“Negative thinking limits our understanding.”
~ Bert McCoy
Can You Go a Day Without Complaining?
When I first heard of this challenge, I thought to myself: “Oooh! That sounds really hard!” Yet I don’t see myself as a negative person. I have a daily gratitude practice, and it was born from my darkest days with rheumatoid arthritis. When pain seemed to be my whole world, I needed to find a way to still see beauty. That gratitude practice saved me. Now, many years later, my health is significantly better and gratitude remains a cornerstone of my self-care.
That said, I’m not perfect! No one is. So, I do complain sometimes – maybe too many times. I can sweat the small stuff, complaining about things that don’t really matter. And when it comes to big stuff – the things that do matter – complaining doesn’t change anything. In fact, it often drains the energy I could use to take action. So, why do I it? And why is it so hard to stop?
Our Brain Has a Negativity Bias
Our brain’s primary job is to keep us alive, and it does it in countless ways that we take for granted every day. It regulates our heartbeat, our breathing, our organ function, our cellular processes, and so much more! There are trillions of things happening in our bodies every second, and our brain keeps track of it all.
In our external life, our brain also keeps us alive by looking out for danger. It’s vigilant, and in modern life, it can tag anything “negative” as a low-grade threat. This is why we tend to notice negatives far more than we notice positives. It’s not a flaw in our character. That’s how our brain is designed. We do have the ability to train our brains to look for positives too, but that takes effort. It’s not the default.
Now, it makes sense that we complain. Our brain draws attention to negatives on a daily basis which increases stress, so we reach out to other people for support. However, there are many ways to get support. Complaining – while it feels good in the moment – increases stress long-term.
How Venting Harms Instead of Helps
Now we know that our brains are wired for negativity, but did you know that venting and complaining reinforces that negativity? It’s not solution-oriented. Not only that, but emotions are contagious. When we vent to other people, we’re increasing their stress response and spreading the negativity. This is true both in-person and online.
With the rise of social media, many of us have developed a habit of venting on the internet. We’re looking for people to agree with us, and there is a momentary mood boost from doing that. But research shows that long-term, online venting has the opposite effect. It increases our anger instead of decreasing it. The same thing happens to other emotions. If we simply complain about a problem without looking at it more deeply, it intensifies our feelings instead of helping us move through them. It can also fool our brain into thinking we’ve done something about the problem, so we are less likely to take effective action instead. This is one of the reasons many online groups for autoimmune disease leave people worse instead of better. If complaining is the main purpose of the group, it’s not helpful.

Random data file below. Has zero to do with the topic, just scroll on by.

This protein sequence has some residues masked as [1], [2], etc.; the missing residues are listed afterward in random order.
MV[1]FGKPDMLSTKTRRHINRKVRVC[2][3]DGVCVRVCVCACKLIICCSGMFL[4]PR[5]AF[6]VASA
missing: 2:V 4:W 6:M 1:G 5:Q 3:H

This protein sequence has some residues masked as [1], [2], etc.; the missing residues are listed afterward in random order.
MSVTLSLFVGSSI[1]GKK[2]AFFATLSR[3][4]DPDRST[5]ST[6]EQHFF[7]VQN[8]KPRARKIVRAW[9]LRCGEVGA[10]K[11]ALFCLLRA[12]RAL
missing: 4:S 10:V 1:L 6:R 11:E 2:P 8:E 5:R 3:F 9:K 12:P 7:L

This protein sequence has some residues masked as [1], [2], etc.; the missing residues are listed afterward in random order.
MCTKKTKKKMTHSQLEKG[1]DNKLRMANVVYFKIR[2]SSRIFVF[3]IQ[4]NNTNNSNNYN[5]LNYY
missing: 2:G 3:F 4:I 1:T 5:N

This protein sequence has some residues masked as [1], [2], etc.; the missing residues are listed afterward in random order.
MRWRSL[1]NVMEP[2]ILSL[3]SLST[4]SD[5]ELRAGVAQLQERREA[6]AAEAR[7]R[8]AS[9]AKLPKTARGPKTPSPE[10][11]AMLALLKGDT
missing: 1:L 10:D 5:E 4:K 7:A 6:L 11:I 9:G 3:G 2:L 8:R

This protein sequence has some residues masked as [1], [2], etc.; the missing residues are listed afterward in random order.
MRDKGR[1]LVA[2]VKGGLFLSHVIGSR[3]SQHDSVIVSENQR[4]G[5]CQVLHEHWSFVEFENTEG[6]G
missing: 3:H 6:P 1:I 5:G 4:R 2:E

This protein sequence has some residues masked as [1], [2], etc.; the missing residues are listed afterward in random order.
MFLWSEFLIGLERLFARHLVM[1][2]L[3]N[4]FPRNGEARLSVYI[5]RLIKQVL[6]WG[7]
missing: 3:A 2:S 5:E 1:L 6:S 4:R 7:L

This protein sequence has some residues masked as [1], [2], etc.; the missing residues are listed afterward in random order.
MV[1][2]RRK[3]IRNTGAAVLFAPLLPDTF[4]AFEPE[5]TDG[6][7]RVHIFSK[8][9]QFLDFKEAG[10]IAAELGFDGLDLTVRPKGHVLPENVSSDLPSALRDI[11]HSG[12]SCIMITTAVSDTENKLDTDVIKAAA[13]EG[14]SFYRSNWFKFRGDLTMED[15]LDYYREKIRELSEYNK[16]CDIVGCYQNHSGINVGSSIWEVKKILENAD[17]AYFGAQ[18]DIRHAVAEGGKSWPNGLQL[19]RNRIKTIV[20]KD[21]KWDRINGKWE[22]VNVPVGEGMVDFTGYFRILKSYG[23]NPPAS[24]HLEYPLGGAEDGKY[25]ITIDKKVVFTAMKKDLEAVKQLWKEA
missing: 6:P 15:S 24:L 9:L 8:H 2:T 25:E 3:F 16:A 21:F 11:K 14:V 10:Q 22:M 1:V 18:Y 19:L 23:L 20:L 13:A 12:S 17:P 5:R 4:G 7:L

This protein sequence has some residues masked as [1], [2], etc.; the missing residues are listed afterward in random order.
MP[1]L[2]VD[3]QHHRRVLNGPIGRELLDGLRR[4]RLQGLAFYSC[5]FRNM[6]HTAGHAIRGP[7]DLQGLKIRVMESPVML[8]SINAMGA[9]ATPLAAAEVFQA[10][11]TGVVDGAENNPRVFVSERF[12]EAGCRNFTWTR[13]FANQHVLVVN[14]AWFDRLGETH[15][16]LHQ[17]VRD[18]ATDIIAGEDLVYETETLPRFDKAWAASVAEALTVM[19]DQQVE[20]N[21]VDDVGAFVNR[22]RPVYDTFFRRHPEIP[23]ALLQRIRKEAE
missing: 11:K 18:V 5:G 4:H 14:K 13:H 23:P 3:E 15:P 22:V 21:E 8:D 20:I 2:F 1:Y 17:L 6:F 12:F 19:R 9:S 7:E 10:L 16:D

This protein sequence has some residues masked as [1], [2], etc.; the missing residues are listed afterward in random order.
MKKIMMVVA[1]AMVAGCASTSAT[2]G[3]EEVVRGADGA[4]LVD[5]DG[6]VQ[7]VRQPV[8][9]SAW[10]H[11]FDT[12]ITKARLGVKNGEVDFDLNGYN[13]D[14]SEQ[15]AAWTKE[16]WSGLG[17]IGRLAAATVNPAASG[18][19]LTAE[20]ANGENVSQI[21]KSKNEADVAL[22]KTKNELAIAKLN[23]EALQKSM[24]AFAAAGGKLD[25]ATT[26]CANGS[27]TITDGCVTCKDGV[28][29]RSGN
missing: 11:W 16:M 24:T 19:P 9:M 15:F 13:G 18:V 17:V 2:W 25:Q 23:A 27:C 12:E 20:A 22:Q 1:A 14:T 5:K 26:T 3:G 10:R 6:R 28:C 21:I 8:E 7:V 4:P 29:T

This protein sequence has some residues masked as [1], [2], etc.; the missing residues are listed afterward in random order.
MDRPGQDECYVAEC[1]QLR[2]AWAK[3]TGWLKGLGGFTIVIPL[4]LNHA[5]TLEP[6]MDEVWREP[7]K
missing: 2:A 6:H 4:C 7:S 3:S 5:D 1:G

There’s also some fascinating research about the power of words on our physical body. Autoimmune disease comes with a lot of pain and challenge, so it’s natural to complain sometimes. However, chronic pain research shows that talking about our pain may actually increase it.
The Difference Between Complaining and Getting Support
This doesn’t mean we should repress our emotions and never talk about things that bother us. That’s not healthy either. It’s all about intention. Venting and complaining are knee-jerk reactions with negative side effects. Embarking on a no-complaint challenge helps us “catch ourselves” when we’re about to complain. This gives us the opportunity to make a different choice. For small stuff that’s not important, we might simply choose to let it go, and take a moment to seek out a positive thought or experience instead. That’s rewiring the brain for positivity.
For big stuff, deep emotions are part of being human, and we all go through extremely tough days and even tough years. Complaining doesn’t change that. Consider what type of support would be more helpful. Research shows that therapy not only benefits mental health, it also has an anti-inflammatory response that can improve physical health. Art is another healthy way to relieve stress and express emotions, and you don’t have to be an artist to gain these benefits. I have a podcast tutorial on written and visual journals, and music is a great form of expression as well. When it comes to getting support from the people we love, there are ways to communicate and share our burdens without being “negative”. We can be honest about how we’re feeling, ask for support, and when we’re ready, brainstorm solutions. That’s not venting or complaining. That’s loving ourselves enough to ask for what we need – not only of others, but ourselves.
- Choose your day. Try to go the entire day without complaining. No complaints about the weather, the news, politics, your job, other people, pet peeves, stressors, burdens, symptoms, pain, etc.
- Choose self-compassion. This challenge is likely going to be difficult. Don’t judge yourself for that. Rewiring the brain takes effort, and perfection isn’t the goal. Awareness is.
- Choose a challenge buddy. While you can do this challenge by yourself, it can be helpful to ask a friend or family member to join you. This helps in two ways. You give each support, and you can also give each other much-needed reminders (but do it kindly). Complaining is something we’ve been doing so long that we don’t always notice we’re doing it. However, we do usually notice when someone else complains.
- Set reminders. If you have a smartphone, set a reminder to go off intermittently throughout the day. You can also use paper reminders: put a note by your alarm clock, by your desk, on the fridge, and other places you’ll see throughout the day.
- Plan your stress relievers in advance. When you feel a desire to complain, it’s helpful to have a toolbox of techniques you can choose instead. In the next section of this article, I’ve listed five favorites. I also have a whole book filled with 90+ mind-body techniques that can help not only during this challenge, but every day.